Supporting Smart Urban Growth: Successful Investing in Density
This research analysed the characteristics of “good density” in relation to investor returns, carbon emissions and infrastructure costs to city governments. The research has evidenced that, as well as being better for real estate investors, well-designed and compact cities are also better for the community and the environment.
Funded by the Urban Land Institute in association with New Climate Economy, the study is the first of its kind to quantify the impact of quality of place on overall property returns. Findings show links between well-managed densification (good density), and higher risk-adjusted returns, capital values and investments in commercial real estate; they also demonstrate that good density enhances resilience and prosperity of an area in the long-term and is therefore more likely to continue providing sustainable returns for investors over cities without good density. It sets out six good density characteristics: clustering structure (land use patterns within cities and regions), economic and employment infrastructure (availability of investment, jobs, and talent), built infrastructure (physical density and mixture of uses), green and blue infrastructure (hedgerows, woodlands, ponds, waterways etc.), public transport infrastructure, and good governance.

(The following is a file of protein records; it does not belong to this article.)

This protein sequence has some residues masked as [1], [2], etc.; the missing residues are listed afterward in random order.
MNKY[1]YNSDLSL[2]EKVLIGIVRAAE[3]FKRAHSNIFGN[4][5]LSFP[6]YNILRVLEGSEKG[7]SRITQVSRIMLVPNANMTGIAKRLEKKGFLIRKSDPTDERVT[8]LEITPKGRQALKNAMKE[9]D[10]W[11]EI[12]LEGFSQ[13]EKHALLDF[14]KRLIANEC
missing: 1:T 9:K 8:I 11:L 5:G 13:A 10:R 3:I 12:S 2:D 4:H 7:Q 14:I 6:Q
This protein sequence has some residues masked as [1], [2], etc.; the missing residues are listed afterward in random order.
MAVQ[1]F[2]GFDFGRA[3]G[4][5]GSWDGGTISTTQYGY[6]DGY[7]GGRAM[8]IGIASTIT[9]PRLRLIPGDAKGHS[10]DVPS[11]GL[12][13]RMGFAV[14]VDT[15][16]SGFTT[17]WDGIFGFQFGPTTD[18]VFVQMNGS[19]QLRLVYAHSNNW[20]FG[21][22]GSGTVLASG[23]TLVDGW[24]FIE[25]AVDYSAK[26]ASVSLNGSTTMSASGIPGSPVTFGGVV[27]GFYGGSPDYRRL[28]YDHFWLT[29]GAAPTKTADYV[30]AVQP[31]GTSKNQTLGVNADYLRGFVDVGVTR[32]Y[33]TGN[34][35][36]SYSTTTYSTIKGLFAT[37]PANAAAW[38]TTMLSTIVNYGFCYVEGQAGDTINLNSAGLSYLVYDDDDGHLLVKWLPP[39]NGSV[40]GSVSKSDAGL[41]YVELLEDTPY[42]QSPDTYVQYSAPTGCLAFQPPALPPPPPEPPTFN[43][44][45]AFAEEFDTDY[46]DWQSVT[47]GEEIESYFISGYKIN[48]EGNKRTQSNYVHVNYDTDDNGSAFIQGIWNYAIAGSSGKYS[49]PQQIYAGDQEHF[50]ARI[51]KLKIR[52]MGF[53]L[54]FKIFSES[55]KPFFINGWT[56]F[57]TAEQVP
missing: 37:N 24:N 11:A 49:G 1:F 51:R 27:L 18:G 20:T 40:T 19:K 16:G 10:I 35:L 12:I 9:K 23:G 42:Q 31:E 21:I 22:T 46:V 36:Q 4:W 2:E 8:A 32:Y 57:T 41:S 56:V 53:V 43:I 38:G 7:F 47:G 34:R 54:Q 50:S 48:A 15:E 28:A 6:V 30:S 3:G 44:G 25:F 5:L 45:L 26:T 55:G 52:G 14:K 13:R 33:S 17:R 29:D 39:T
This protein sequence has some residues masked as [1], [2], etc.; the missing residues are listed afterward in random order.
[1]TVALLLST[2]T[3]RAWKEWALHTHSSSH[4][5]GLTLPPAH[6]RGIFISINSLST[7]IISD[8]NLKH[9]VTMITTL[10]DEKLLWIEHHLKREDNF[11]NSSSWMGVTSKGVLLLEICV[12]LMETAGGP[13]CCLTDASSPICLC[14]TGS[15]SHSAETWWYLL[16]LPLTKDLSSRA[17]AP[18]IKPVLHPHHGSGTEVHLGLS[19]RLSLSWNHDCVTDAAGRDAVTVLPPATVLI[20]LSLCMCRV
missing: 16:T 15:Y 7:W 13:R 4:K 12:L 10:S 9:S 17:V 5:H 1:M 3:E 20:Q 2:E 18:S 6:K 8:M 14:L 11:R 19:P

Research Team: Kathy Pain (Henley Business School), Daniel Black (Daniel Black & Associates, Bristol), Sue Grimmond (Meteorology, University of Reading), Jon Blower (Institute of Environmental Analytics, University of Reading), Alistair Hunt (University of Bath), Stanimira Milcheva (formerly Henley Business School), Ben Crawford (Meteorology, University of Reading), Nick Dale (University of Bath), Sam Doolin (Institute of Environmental Analytics, University of Reading), Senjuti Manna, Shuai Shi, Ruth Pugh (Henley Business School)
|Authors||Professor Kathy Pain|